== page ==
Netanyahu will only agree to ‘partial’ ceasefire, but not end to Gaza war

Netanyahu will only agree to ‘partial’ ceasefire, but not end to Gaza war
Prime Minister Benjamin Netanyahu said that Israel was ‘committed to continuing the war after a pause, in order to complete the goal of eliminating Hamas.’ (AP)
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Updated 24 June 2024
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Netanyahu will only agree to ‘partial’ ceasefire, but not end to Gaza war

Netanyahu will only agree to ‘partial’ ceasefire, but not end to Gaza war
  • Viability of US-backed peace proposal cast into doubt with Israeli leader’s comments
  • Netanyahu’s remarks could further strain Israel’s ties to the US, its top ally

TEL AVIV: The viability of a US-backed proposal to wind down the eight-month-long war in Gaza was cast into doubt on Monday after Israeli Prime Minister Benjamin Netanyahu said he would only be willing to agree to a “partial” ceasefire deal that would not end the war, comments that sparked an uproar from families of hostages held by Hamas.
In an interview broadcast late Sunday on Israeli Channel 14, a conservative, pro-Netanyahu station, the Israeli leader said he was “prepared to make a partial deal — this is no secret — that will return to us some of the people,” referring to the roughly 120 hostages still held in the Gaza Strip. “But we are committed to continuing the war after a pause, in order to complete the goal of eliminating Hamas. I’m not willing to give up on that.”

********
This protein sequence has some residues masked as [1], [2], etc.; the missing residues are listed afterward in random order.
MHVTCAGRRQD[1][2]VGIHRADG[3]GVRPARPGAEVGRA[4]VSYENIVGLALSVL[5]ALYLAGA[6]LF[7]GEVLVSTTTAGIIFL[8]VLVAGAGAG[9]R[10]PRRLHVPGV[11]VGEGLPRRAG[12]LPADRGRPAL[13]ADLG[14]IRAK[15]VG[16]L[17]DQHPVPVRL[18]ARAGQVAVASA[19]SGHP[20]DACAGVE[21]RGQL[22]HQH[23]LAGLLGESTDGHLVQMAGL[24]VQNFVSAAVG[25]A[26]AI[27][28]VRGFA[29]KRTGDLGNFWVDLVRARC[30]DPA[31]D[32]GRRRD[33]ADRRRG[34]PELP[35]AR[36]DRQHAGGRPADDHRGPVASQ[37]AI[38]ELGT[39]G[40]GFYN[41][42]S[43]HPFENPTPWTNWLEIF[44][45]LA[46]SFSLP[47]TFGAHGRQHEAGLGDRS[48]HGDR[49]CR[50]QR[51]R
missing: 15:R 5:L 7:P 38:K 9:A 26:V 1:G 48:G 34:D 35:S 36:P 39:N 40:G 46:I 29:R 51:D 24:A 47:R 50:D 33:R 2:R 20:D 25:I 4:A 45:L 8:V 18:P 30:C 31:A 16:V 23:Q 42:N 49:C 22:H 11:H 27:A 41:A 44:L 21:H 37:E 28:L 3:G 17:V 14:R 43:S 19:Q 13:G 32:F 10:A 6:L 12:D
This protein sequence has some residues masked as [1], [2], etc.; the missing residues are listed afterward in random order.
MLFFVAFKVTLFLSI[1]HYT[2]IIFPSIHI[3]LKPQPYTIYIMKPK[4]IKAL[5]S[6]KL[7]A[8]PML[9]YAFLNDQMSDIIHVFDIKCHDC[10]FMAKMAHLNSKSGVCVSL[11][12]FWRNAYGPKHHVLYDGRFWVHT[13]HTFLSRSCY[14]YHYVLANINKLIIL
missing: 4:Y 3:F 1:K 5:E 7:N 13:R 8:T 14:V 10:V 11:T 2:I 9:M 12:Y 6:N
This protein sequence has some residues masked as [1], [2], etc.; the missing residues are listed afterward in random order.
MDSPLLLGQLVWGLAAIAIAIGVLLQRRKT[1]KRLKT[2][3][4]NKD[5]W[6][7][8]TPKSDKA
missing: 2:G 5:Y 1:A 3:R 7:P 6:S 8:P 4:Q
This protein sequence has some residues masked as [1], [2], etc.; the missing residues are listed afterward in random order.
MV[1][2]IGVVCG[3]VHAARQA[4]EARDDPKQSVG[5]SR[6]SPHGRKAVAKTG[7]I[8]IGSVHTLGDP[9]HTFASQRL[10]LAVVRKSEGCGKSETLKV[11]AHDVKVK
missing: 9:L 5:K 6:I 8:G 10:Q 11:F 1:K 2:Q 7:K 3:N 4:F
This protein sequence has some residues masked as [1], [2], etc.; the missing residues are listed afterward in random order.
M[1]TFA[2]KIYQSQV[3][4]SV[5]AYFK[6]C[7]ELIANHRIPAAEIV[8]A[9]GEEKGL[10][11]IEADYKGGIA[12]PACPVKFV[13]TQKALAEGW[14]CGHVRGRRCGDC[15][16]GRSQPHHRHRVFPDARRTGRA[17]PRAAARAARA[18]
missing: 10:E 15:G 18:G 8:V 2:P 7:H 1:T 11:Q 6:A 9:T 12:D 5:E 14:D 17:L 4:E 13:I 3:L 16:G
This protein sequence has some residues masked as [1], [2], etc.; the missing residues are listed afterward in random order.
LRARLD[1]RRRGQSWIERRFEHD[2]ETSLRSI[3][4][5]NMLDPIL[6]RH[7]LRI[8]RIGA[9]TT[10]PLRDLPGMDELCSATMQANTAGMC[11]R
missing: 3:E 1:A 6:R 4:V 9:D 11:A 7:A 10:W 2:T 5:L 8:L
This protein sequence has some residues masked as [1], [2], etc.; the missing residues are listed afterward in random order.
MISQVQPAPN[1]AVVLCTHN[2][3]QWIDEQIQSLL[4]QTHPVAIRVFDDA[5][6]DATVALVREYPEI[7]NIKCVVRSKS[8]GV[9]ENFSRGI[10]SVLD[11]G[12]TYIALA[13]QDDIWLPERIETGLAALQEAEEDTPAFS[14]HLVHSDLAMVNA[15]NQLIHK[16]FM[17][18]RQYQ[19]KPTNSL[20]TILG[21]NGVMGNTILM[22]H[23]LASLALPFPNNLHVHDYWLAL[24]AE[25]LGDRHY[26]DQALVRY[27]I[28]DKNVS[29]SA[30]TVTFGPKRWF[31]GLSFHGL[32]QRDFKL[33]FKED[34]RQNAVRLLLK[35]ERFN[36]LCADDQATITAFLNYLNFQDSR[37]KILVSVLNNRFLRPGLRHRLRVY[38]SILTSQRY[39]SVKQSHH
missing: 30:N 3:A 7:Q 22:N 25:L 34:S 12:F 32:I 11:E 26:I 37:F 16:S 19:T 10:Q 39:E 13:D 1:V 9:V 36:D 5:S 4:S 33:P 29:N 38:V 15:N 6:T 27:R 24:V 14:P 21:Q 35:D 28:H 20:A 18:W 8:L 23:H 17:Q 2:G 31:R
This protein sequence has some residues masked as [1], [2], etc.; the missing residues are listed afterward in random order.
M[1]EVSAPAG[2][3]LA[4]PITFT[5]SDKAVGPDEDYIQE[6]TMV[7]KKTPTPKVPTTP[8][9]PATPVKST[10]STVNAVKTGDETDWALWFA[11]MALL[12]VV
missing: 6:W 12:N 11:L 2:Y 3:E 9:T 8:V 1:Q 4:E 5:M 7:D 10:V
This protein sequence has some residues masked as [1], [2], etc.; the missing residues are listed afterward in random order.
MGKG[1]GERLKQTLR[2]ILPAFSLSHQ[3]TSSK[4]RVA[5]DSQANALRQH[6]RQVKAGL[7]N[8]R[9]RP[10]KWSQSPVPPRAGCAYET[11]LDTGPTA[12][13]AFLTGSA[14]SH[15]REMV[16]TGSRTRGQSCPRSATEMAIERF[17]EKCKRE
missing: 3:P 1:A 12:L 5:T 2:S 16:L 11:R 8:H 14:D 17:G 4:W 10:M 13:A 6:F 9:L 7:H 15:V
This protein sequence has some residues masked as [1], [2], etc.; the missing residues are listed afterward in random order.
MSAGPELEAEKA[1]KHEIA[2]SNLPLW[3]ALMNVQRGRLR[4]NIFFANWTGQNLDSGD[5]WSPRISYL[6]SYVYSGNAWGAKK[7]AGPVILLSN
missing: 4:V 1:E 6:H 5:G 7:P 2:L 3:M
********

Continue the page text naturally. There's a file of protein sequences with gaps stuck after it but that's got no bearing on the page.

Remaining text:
Netanyahu’s comments did not deviate dramatically from what he has said previously about his terms for a deal. But they come at a sensitive time as Israel and Hamas appear to be moving further apart over the latest ceasefire proposal, and they could represent another setback for mediators trying to end the war.
Netanyahu’s comments stood in sharp contrast to the outlines of the deal detailed late last month by US President Joe Biden, who framed the plan as an Israeli one and which some in Israel refer to as “Netanyahu’s deal.” His remarks could further strain Israel’s ties to the US, its top ally, which launched a major diplomatic push for the latest ceasefire proposal.
The three-phased plan would bring about the release of the remaining hostages in exchange for hundreds of Palestinians imprisoned by Israel. But disputes and mistrust persist between Israel and Hamas over how the deal plays out.
Hamas has insisted it will not release the remaining hostages unless there’s a permanent ceasefire and a full withdrawal of Israeli forces from Gaza. When Biden announced the latest proposal last month, he said it included both.
But Netanyahu says Israel is still committed to destroying Hamas’ military and governing capabilities, and ensuring it can never again carry out an Oct. 7-style assault. A full withdrawal of Israeli forces from Gaza, where Hamas’ top leadership and much of its forces are still intact, would almost certainly leave the group in control of the territory and able to rearm. In the interview, Netanyahu said that the current phase of fighting is ending, but that didn’t mean the war was over.
During the initial six-week phase, the sides are supposed to negotiate an agreement on the second phase, which Biden said would include the release of all remaining living hostages, including male soldiers, and Israel’s full withdrawal from Gaza. The temporary ceasefire would become permanent.